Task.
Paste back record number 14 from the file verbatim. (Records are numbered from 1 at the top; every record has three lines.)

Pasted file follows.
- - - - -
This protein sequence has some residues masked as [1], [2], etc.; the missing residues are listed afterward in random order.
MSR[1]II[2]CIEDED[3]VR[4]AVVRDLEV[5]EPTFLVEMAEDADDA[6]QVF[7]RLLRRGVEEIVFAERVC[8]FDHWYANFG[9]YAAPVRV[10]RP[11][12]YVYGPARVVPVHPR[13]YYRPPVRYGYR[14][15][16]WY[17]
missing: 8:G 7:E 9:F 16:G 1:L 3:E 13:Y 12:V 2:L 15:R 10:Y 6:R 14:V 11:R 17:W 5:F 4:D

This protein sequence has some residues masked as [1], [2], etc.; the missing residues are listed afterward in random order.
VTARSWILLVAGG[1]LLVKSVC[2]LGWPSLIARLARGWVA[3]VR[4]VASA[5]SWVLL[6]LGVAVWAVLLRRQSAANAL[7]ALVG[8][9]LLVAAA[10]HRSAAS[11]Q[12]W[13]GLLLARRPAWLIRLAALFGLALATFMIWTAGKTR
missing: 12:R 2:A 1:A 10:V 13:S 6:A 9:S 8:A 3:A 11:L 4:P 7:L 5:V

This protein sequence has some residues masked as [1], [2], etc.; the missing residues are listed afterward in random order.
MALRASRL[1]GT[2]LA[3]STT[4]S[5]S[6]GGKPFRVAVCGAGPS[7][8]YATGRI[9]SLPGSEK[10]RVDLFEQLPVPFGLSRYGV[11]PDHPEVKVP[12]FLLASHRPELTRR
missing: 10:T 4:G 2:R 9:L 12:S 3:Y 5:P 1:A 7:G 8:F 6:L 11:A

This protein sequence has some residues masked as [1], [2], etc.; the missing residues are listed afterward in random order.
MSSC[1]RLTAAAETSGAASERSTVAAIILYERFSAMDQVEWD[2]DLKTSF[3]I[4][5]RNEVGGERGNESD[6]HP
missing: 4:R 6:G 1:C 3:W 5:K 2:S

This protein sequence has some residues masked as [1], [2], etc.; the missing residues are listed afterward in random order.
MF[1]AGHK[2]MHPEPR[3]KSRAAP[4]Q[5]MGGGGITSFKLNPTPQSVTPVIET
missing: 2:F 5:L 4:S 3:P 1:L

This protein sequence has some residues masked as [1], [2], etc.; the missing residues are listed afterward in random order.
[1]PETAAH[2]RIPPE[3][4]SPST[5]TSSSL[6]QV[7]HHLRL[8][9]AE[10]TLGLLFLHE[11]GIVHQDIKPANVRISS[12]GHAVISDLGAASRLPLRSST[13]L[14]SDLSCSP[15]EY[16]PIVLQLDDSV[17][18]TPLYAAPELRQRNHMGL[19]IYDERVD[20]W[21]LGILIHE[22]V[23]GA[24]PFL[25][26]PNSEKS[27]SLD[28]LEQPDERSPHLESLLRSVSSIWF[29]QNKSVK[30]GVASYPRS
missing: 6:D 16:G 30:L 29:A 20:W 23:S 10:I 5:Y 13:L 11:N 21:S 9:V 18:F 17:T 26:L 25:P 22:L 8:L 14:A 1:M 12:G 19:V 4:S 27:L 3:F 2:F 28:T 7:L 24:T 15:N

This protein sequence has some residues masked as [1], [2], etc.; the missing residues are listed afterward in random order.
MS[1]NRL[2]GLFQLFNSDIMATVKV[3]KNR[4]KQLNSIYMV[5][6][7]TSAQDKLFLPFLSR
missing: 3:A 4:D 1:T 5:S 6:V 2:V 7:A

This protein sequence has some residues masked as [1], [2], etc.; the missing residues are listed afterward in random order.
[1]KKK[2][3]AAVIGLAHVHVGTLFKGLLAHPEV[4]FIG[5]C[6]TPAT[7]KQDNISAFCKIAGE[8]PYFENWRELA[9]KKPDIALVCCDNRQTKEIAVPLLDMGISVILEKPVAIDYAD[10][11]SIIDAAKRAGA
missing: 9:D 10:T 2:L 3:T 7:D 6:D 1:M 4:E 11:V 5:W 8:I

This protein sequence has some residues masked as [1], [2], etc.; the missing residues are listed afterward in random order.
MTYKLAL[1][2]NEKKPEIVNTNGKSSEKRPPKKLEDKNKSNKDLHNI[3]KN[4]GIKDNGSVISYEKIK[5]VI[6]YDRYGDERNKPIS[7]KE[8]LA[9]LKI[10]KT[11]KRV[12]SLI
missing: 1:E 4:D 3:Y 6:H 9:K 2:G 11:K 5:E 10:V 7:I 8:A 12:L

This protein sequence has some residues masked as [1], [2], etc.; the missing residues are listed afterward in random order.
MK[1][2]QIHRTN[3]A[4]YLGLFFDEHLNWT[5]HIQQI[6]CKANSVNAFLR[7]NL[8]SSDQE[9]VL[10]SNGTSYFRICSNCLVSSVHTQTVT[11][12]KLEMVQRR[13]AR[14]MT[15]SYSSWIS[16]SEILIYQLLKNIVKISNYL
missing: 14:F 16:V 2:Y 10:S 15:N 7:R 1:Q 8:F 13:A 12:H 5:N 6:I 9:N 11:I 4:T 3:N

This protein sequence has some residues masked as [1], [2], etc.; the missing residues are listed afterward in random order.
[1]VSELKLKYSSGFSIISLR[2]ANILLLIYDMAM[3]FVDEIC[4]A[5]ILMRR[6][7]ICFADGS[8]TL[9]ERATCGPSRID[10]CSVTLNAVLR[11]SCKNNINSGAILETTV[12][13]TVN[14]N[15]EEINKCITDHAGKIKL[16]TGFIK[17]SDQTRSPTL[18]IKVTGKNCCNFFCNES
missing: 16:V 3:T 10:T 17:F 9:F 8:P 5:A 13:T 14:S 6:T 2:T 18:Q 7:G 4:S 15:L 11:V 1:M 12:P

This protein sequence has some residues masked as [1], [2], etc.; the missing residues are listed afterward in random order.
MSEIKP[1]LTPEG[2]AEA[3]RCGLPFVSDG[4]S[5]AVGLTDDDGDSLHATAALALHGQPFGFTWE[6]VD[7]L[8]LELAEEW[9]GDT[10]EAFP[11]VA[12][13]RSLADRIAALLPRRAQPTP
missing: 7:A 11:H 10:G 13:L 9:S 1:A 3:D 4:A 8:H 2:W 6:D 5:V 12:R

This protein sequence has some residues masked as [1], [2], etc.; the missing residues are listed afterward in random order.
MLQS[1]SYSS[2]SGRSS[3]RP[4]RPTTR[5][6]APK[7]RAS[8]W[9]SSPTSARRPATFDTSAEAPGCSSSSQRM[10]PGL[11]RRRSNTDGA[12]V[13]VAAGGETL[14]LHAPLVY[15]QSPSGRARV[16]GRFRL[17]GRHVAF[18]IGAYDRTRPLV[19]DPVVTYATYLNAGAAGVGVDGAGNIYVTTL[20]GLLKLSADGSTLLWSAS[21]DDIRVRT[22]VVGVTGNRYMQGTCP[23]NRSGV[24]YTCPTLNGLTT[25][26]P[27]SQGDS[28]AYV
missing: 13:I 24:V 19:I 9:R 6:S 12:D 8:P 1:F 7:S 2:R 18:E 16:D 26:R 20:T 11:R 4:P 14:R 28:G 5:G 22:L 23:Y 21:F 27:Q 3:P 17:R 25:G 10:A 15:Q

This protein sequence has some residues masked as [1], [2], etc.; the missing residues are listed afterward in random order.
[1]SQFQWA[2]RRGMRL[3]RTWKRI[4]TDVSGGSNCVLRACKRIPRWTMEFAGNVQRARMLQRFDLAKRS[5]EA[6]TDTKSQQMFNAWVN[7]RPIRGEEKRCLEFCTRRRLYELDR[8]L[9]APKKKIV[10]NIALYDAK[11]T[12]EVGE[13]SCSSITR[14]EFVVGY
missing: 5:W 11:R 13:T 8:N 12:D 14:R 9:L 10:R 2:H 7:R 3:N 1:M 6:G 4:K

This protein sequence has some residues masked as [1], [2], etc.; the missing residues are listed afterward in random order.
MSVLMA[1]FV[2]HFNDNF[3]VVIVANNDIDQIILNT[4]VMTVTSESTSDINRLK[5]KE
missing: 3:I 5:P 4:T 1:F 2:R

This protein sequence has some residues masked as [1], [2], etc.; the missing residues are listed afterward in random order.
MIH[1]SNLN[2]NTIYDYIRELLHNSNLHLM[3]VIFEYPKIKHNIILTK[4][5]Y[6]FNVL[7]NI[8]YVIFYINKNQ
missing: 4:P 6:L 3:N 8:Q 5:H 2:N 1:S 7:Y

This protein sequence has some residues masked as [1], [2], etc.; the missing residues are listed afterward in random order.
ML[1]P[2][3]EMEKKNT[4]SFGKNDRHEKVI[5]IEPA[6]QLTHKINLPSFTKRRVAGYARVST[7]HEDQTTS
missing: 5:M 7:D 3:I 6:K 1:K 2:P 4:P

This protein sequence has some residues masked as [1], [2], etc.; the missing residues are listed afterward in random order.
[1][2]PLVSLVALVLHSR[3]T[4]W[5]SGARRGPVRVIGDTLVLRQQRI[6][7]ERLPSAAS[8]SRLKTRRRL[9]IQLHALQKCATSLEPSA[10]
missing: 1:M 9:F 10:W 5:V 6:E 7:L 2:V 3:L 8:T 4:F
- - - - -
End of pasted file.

This protein sequence has some residues masked as [1], [2], etc.; the missing residues are listed afterward in random order.
[1]SQFQWA[2]RRGMRL[3]RTWKRI[4]TDVSGGSNCVLRACKRIPRWTMEFAGNVQRARMLQRFDLAKRS[5]EA[6]TDTKSQQMFNAWVN[7]RPIRGEEKRCLEFCTRRRLYELDR[8]L[9]APKKKIV[10]NIALYDAK[11]T[12]EVGE[13]SCSSITR[14]EFVVGY
missing: 5:W 11:R 13:T 8:N 12:D 14:R 9:L 10:R 2:H 7:R 3:N 1:M 6:G 4:K